Benjamin Barry is an advertising executive and ladies' man who, to win a big campaign, bets that he can make a woman fall in love with him in 10 days. Andie Anderson covers the "How To" beat for "Composure" magazine and is assigned to write an article on "How to Lose a Guy in 10 days." They meet in a bar shortly after the bet is made.
Because of his extreme wealth and suave good looks, Edward Lewis could seemingly have any woman he wants, that committed significant other which he needs on his arm at social events to further how he makes his money as a corporate raider. However, he focuses more on his corporate raiding pursuits with his partner in crime, Philip Stuckey, his lawyer of ten years, than those women, with every significant other he's had in his life feeling neglected and eventually leaving him, this fact about which he is just coming to the realization. In Beverly Hills, Edward, in needing that woman on his arms as he and Philip work toward taking over the company owned by the increasingly insolvent James Morse, decides, based on a chance encounter, to hire Hollywood Boulevard hooker Vivian Ward as his escort for the week 24/7. He does so because he wants to have a professional who would be committed to the work, yet not have any commitments to her after the week is over. Beyond their chance encounter, ...Written by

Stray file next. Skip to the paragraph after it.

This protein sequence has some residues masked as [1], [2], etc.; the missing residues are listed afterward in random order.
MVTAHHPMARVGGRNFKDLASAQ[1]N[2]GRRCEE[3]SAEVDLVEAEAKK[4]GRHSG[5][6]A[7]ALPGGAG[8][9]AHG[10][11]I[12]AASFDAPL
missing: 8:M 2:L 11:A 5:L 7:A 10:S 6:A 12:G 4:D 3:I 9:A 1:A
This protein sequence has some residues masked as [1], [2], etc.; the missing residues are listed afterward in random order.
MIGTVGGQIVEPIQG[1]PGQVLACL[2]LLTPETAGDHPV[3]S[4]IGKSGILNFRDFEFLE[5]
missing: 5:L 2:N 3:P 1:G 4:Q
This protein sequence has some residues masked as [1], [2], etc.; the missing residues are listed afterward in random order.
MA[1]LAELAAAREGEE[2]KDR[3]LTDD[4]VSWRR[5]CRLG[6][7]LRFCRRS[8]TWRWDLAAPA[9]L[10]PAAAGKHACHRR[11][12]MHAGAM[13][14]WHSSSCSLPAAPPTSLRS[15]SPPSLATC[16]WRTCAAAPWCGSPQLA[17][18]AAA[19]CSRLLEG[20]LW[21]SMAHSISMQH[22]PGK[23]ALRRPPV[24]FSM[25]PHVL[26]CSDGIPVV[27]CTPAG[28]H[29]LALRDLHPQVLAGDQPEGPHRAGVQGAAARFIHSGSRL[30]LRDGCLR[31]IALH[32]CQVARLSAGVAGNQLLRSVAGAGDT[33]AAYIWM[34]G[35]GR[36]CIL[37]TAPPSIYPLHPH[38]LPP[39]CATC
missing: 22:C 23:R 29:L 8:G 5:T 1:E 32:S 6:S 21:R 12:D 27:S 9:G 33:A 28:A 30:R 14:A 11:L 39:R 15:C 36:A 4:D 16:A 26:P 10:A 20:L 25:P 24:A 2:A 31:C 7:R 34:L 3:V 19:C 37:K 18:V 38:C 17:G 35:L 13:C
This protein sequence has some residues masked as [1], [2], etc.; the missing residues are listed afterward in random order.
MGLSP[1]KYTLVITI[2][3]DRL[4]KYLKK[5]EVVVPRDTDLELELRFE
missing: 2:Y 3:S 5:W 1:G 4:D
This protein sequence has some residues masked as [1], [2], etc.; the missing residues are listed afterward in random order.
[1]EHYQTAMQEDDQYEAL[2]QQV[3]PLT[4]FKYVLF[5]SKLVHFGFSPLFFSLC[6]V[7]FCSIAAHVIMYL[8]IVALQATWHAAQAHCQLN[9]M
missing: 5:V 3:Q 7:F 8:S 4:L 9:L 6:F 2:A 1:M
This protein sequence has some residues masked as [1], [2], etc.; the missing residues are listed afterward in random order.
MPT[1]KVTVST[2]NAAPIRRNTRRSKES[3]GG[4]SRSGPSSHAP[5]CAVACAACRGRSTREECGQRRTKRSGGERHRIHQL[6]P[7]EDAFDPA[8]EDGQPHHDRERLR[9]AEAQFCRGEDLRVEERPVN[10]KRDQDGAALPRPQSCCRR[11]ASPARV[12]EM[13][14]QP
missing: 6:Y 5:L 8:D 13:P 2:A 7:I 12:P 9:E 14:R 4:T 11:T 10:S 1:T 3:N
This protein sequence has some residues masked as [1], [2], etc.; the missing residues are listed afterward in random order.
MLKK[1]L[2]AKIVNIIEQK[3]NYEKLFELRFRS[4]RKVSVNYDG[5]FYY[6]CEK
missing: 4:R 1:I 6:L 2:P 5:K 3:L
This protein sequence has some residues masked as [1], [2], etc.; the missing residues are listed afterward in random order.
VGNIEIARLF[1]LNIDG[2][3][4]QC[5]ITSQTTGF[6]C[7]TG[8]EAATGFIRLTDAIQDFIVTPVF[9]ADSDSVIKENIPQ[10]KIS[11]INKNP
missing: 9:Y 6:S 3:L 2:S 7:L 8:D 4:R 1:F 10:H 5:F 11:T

By68 Remake of Sadri Alisik's Kaldirim Cicegi 1969 Directed by Osman Nuri Ergun Screenplay by Safa Onal - See more »
When Vivian and Edward first enter the penthouse suite the curtains onto the balcony are pale the next morning at breakfast they are blue. See more »
Magician at party:
No matter what they say, it's all about money. So let's imagine, ladies, that you're a savings and loan officer. Watch - one, two, three; see, you've got it all, and we've got nothing. You've got all four, take a look.
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In the TV version, rather than Kit saying "50 bucks, Grampa. For 75 the wife can watch," she say "My Grandmother has curtains just like that" when looking at the woman's dress. See more »
Look where we were in 1990. No wonder we are were we are in 2017. The movie is charming enough with a splendid Julia Roberts becoming a huge movie star but, I have to say, watching it now gave me shivers. This is not Pygmalion, no, there is no insight, it's all superficial to a cringing degree. She finds redemption through her shopping and his credit cards. Isn't that lovely? It feels so insane that maybe that means we're evolving. - I saw Pretty Woman last night with a group who had never seen it before. Funny thing the young conservative, Christian women loved it - They didn't seem to mind the message of sex and money. The young Liberal women found it absurd, offensive and the charm of the film, dangerously misleading. They left long before the happy ending. Movies become historical documents, don't they.
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